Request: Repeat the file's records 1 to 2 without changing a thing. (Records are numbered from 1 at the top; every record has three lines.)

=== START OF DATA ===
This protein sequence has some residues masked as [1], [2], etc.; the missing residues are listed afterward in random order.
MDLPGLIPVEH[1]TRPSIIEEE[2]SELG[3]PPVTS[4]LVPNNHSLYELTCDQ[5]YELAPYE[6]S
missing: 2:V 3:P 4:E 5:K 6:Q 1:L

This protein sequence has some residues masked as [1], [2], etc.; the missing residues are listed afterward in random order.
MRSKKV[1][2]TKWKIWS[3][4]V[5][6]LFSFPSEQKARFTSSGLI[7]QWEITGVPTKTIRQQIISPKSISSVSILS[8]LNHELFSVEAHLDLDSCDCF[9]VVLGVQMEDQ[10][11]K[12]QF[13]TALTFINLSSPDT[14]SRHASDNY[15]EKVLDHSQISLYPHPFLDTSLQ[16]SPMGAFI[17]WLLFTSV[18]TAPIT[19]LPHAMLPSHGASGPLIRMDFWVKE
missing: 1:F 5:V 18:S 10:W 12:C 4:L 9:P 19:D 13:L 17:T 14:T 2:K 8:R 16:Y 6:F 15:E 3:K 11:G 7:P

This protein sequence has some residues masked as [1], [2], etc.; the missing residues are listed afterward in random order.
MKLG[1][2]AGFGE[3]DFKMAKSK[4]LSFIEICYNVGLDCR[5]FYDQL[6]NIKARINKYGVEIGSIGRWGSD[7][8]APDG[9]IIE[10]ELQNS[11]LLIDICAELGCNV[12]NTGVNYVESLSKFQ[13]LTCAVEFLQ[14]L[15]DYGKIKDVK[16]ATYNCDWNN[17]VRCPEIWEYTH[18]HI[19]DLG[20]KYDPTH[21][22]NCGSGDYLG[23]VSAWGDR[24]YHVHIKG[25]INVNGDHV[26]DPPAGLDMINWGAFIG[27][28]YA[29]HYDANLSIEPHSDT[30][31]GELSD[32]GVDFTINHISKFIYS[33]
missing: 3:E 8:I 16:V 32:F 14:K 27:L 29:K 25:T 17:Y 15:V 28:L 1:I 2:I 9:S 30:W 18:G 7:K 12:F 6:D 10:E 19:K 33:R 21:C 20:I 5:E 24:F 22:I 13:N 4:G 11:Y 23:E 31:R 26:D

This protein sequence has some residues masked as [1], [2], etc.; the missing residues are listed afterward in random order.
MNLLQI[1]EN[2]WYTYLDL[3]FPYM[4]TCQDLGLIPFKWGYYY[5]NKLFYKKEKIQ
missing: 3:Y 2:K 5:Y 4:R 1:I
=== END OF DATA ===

This protein sequence has some residues masked as [1], [2], etc.; the missing residues are listed afterward in random order.
MDLPGLIPVEH[1]TRPSIIEEE[2]SELG[3]PPVTS[4]LVPNNHSLYELTCDQ[5]YELAPYE[6]S
missing: 2:V 3:P 4:E 5:K 6:Q 1:L

This protein sequence has some residues masked as [1], [2], etc.; the missing residues are listed afterward in random order.
MRSKKV[1][2]TKWKIWS[3][4]V[5][6]LFSFPSEQKARFTSSGLI[7]QWEITGVPTKTIRQQIISPKSISSVSILS[8]LNHELFSVEAHLDLDSCDCF[9]VVLGVQMEDQ[10][11]K[12]QF[13]TALTFINLSSPDT[14]SRHASDNY[15]EKVLDHSQISLYPHPFLDTSLQ[16]SPMGAFI[17]WLLFTSV[18]TAPIT[19]LPHAMLPSHGASGPLIRMDFWVKE
missing: 1:F 5:V 18:S 10:W 12:C 4:L 9:P 19:D 13:L 17:T 14:T 2:K 8:R 16:Y 6:F 15:E 3:K 11:G 7:P